The synthesis appeared to include all relevant studies. All departures from predefined analyses were explained. A meta-analysis could not be performed due to differences in study designs and types of comparators. A narrative synthesis was performed instead, this was considered appropriate. The quality of individual studies was considered in the synthesis.
|4.1 Did the synthesis include all studies that it should?||Probably yes|
|4.2 Were all pre-defined analyses reported or departures explained?||Probably yes|
|4.3 Was the synthesis appropriate given the degree of similarity in the research questions, study designs and outcomes across included studies?||Probably yes|
|4.4 Was between-study variation minimal or addressed in the synthesis?||Probably yes|
|4.5 Were the findings robust, e.g. as demonstrated through funnel plot or sensitivity analyses?||Probably yes|
|4.6 Were biases in primary studies minimal or addressed in the synthesis?||Probably yes|
|Concerns regarding synthesis and findings||Low|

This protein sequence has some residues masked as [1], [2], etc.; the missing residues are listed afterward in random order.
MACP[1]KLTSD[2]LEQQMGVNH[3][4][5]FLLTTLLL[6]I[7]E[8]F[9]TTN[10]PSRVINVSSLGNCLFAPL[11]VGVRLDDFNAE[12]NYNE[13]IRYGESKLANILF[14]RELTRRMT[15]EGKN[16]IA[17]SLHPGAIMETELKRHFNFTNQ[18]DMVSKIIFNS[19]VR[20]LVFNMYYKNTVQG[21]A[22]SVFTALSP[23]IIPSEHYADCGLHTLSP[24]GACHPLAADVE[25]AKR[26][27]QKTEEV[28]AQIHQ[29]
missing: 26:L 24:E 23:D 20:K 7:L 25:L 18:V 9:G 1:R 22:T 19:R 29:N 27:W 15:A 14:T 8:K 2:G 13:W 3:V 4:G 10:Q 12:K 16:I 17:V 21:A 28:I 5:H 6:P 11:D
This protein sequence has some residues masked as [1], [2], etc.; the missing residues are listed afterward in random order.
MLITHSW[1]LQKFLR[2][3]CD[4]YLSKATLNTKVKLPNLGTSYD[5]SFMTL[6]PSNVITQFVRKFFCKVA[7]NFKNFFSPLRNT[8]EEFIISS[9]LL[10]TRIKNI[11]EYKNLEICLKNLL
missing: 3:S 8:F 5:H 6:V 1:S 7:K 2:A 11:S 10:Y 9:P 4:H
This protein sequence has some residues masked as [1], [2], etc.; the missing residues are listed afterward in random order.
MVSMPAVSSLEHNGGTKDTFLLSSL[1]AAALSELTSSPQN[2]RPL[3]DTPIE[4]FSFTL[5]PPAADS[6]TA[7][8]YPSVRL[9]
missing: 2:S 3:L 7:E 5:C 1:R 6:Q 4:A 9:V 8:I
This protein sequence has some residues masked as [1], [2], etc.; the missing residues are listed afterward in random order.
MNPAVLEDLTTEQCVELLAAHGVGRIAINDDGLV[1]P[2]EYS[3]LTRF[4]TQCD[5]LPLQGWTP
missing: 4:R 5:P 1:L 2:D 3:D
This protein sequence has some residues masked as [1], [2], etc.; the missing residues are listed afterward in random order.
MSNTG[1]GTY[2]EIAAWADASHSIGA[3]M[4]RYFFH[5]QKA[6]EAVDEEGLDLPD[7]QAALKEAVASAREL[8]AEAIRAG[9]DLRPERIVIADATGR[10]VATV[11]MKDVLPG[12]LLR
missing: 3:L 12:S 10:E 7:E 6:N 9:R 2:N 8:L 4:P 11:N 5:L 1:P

PURPOSE: The aim of this systematic review was to evaluate the effect of immersive and non-immersive interactive virtual reality on pain perception in patients with a clinical pain condition.; METHODS: The following databases were searched from inception: Medline (Ovid), PsychInfo, CINAHL, Cochrane library and Web of Science. Two reviewers screened reports and extracted the data. A third reviewer acted as an arbiter. Studies were eligible if they were randomized controlled trials, quasi-randomized trials, and uncontrolled trials. Crossover and parallel-group designs were included. Risk of bias was assessed for all included studies.; RESULTS: Thirteen clinical studies were included. The majority of studies investigated a sample of participants with chronic pain. Six were controlled trials and seven uncontrolled studies. Findings from controlled research suggest that interactive virtual reality may reduce pain associated with ankylosing spondylitis and post-mastectomy, but results are inconsistent for patients with neck pain. Findings from uncontrolled studies suggest that interactive virtual reality may reduce neuropathic limb pain, and phantom limb pain, but had no effect on nonspecific chronic back pain.; CONCLUSIONS: There is a need for more rigorous randomized control trials in order to conclude on the effectiveness of the use of virtual reality for the management of pain. Implications for rehabilitation Interactive virtual reality has been increasingly used in the rehabilitation of painful conditions. Interactive virtual reality using exergames may promote distraction from painful exercises and reduce pain post-mastectomy and in patients with ankylosing spondylitis. Interactive virtual representation of limbs may reduce neuropathic and phantom limb pain.